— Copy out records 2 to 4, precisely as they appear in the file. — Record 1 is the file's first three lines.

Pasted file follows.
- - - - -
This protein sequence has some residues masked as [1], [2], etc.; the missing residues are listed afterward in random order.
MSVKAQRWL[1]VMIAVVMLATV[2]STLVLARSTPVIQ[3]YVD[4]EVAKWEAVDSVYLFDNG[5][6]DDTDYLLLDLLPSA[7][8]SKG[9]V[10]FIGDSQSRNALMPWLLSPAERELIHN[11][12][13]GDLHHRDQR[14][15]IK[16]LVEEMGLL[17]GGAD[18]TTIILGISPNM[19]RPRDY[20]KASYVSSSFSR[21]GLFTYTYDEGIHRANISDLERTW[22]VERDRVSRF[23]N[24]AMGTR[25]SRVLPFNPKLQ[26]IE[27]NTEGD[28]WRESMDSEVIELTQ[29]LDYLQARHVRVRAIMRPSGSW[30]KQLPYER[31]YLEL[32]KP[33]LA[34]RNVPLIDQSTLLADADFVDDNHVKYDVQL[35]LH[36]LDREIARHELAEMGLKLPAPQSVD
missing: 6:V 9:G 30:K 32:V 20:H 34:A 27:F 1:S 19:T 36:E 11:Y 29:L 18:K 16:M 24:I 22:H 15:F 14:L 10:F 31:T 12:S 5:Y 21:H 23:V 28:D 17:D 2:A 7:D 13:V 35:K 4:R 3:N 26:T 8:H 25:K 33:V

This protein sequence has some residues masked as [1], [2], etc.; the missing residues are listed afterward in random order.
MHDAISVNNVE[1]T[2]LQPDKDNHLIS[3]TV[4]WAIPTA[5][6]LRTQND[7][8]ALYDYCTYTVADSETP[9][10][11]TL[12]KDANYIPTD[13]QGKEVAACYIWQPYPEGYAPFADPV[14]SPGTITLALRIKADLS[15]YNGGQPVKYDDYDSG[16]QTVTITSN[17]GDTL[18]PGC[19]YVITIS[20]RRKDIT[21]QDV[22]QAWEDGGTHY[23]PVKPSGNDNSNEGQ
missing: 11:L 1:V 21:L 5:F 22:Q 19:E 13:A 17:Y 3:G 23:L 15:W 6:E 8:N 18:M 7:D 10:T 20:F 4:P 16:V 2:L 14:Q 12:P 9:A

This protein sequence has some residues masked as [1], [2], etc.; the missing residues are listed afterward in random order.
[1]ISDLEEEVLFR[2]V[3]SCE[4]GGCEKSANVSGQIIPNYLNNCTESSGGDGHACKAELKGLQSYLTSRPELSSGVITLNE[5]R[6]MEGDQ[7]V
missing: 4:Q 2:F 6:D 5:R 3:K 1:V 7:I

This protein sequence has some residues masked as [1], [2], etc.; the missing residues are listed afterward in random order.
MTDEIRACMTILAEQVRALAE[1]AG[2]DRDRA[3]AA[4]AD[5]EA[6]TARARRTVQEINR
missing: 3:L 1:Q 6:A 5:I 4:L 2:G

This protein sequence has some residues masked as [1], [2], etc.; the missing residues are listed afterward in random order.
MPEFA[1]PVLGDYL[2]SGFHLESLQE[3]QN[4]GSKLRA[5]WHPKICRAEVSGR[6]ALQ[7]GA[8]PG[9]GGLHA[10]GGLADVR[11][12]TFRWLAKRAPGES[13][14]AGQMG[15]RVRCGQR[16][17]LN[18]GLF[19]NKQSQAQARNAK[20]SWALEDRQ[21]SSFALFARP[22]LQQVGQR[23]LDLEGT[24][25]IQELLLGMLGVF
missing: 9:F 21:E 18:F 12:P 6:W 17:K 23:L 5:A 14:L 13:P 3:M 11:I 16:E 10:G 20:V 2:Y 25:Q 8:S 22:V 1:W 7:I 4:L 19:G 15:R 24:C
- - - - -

This protein sequence has some residues masked as [1], [2], etc.; the missing residues are listed afterward in random order.
MHDAISVNNVE[1]T[2]LQPDKDNHLIS[3]TV[4]WAIPTA[5][6]LRTQND[7][8]ALYDYCTYTVADSETP[9][10][11]TL[12]KDANYIPTD[13]QGKEVAACYIWQPYPEGYAPFADPV[14]SPGTITLALRIKADLS[15]YNGGQPVKYDDYDSG[16]QTVTITSN[17]GDTL[18]PGC[19]YVITIS[20]RRKDIT[21]QDV[22]QAWEDGGTHY[23]PVKPSGNDNSNEGQ
missing: 11:L 1:V 21:L 5:F 22:Q 19:E 13:A 17:Y 3:G 23:L 15:W 6:E 8:N 18:M 7:D 10:T 20:F 4:P 16:V 2:L 14:Q 12:P 9:A

This protein sequence has some residues masked as [1], [2], etc.; the missing residues are listed afterward in random order.
[1]ISDLEEEVLFR[2]V[3]SCE[4]GGCEKSANVSGQIIPNYLNNCTESSGGDGHACKAELKGLQSYLTSRPELSSGVITLNE[5]R[6]MEGDQ[7]V
missing: 4:Q 2:F 6:D 5:R 3:K 1:V 7:I

This protein sequence has some residues masked as [1], [2], etc.; the missing residues are listed afterward in random order.
MTDEIRACMTILAEQVRALAE[1]AG[2]DRDRA[3]AA[4]AD[5]EA[6]TARARRTVQEINR
missing: 3:L 1:Q 6:A 5:I 4:L 2:G